Volume-dependent effects of positive airway pressure on intracavitary left ventricular end-diastolic pressure.
To test the hypothesis that the effects of positive end-expiratory airway pressure (PEEP) on intracavitary left ventricular end-diastolic pressure (LVEDP) depend on the ventricular filling conditions under which PEEP is applied, the effects of PEEP on pressure in and around the left ventricle were determined before and after stepwise expansion of intravascular blood volume in 10 closed-chest dogs. Over a range of 0 to 20 cm of water, PEEP progressively increased both intrapericardial and intracavitary right ventricular end-diastolic pressures. These increases in pressure around the left ventricle were approximately linear and were relatively unaffected by volume loading. At the same time, PEEP always decreased transmural LVEDP by decreasing ventricular filling. However, transmural LVEDP fell more when ventricular volume was initially large, due to the nonlinear relationship between left ventricular transmural pressure and volume. As a result, intracavitary LVEDP (which reflected the sum of decreased transmural LVEDP and increased external pressure) increased when baseline ventricular volume was small and decreased when baseline ventricular volume was large. At intermediate volumes the fall in transmural pressure equaled the rise in external pressure, and intracavitary LVEDP did not change. These findings demonstrate that changes due to PEEP in intracavitary LVEDP are a complex function of increased intrathoracic pressure, decreased ventricular filling, and the operative level of left ventricular compliance.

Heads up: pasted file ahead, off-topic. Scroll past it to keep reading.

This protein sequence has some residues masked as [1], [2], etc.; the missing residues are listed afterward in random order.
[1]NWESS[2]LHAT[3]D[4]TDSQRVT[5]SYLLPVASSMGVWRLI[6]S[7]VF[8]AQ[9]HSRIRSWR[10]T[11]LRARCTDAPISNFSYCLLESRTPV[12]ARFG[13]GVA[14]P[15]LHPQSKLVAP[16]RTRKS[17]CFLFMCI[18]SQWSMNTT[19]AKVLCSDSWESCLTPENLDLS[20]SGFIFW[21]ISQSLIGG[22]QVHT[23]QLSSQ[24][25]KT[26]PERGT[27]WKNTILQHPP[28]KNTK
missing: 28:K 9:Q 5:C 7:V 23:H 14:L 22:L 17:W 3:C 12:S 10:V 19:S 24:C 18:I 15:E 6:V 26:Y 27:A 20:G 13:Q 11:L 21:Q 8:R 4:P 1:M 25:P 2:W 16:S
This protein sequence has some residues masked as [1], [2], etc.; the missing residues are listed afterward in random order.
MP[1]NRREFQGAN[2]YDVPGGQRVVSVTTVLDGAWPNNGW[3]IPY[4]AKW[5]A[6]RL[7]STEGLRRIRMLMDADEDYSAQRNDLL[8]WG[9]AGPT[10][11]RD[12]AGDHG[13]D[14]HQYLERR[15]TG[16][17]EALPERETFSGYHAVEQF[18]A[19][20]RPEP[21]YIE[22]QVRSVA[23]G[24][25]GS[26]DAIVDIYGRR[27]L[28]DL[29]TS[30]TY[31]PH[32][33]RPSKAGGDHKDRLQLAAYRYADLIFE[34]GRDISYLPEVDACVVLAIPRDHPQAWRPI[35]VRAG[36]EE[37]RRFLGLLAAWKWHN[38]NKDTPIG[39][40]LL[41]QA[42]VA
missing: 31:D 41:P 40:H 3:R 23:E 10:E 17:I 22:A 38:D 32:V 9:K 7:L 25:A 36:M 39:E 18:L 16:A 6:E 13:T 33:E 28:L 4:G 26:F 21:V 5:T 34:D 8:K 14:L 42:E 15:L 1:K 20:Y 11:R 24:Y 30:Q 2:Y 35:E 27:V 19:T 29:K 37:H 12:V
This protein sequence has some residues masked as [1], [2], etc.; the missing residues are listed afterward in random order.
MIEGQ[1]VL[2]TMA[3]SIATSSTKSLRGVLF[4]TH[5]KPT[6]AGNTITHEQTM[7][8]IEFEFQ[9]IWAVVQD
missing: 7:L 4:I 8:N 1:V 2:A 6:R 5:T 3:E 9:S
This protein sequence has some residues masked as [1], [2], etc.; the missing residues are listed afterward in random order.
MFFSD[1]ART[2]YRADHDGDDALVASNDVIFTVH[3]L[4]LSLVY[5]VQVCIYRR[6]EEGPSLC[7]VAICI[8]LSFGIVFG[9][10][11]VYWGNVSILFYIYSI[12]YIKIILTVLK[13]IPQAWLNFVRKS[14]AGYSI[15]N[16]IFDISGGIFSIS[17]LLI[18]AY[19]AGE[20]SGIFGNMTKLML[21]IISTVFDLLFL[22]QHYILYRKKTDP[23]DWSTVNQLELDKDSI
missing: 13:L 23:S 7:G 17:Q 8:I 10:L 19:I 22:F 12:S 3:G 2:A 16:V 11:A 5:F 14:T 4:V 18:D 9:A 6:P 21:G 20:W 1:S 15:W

- Copyright © 1984 by American Heart Association